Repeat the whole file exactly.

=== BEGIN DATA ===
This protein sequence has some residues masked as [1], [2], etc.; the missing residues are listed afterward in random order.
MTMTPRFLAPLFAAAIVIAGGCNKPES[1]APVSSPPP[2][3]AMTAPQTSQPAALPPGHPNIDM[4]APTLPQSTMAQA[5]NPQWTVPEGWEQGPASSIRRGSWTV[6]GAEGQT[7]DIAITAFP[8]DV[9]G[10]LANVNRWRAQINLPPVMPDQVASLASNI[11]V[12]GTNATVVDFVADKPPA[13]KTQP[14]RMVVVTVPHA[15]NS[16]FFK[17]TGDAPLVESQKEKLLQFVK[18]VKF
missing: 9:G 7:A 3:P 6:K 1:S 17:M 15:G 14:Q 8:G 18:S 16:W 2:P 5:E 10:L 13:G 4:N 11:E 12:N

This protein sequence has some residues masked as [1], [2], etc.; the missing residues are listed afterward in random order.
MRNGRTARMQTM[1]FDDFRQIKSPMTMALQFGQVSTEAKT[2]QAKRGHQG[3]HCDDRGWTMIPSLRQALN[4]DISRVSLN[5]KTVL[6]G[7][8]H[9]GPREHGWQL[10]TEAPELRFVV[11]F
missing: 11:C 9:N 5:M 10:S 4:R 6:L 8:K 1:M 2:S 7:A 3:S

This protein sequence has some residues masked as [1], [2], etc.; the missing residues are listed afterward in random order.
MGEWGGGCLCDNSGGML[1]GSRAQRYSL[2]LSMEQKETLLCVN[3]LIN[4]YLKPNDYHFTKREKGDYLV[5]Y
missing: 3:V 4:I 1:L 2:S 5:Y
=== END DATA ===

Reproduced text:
This protein sequence has some residues masked as [1], [2], etc.; the missing residues are listed afterward in random order.
MTMTPRFLAPLFAAAIVIAGGCNKPES[1]APVSSPPP[2][3]AMTAPQTSQPAALPPGHPNIDM[4]APTLPQSTMAQA[5]NPQWTVPEGWEQGPASSIRRGSWTV[6]GAEGQT[7]DIAITAFP[8]DV[9]G[10]LANVNRWRAQINLPPVMPDQVASLASNI[11]V[12]GTNATVVDFVADKPPA[13]KTQP[14]RMVVVTVPHA[15]NS[16]FFK[17]TGDAPLVESQKEKLLQFVK[18]VKF
missing: 9:G 7:A 3:P 6:K 1:S 17:M 15:G 14:Q 8:G 18:S 16:W 2:P 5:E 10:L 13:G 4:N 11:E 12:N

This protein sequence has some residues masked as [1], [2], etc.; the missing residues are listed afterward in random order.
MRNGRTARMQTM[1]FDDFRQIKSPMTMALQFGQVSTEAKT[2]QAKRGHQG[3]HCDDRGWTMIPSLRQALN[4]DISRVSLN[5]KTVL[6]G[7][8]H[9]GPREHGWQL[10]TEAPELRFVV[11]F
missing: 11:C 9:N 5:M 10:S 4:R 6:L 8:K 1:M 2:S 7:A 3:S

This protein sequence has some residues masked as [1], [2], etc.; the missing residues are listed afterward in random order.
MGEWGGGCLCDNSGGML[1]GSRAQRYSL[2]LSMEQKETLLCVN[3]LIN[4]YLKPNDYHFTKREKGDYLV[5]Y
missing: 3:V 4:I 1:L 2:S 5:Y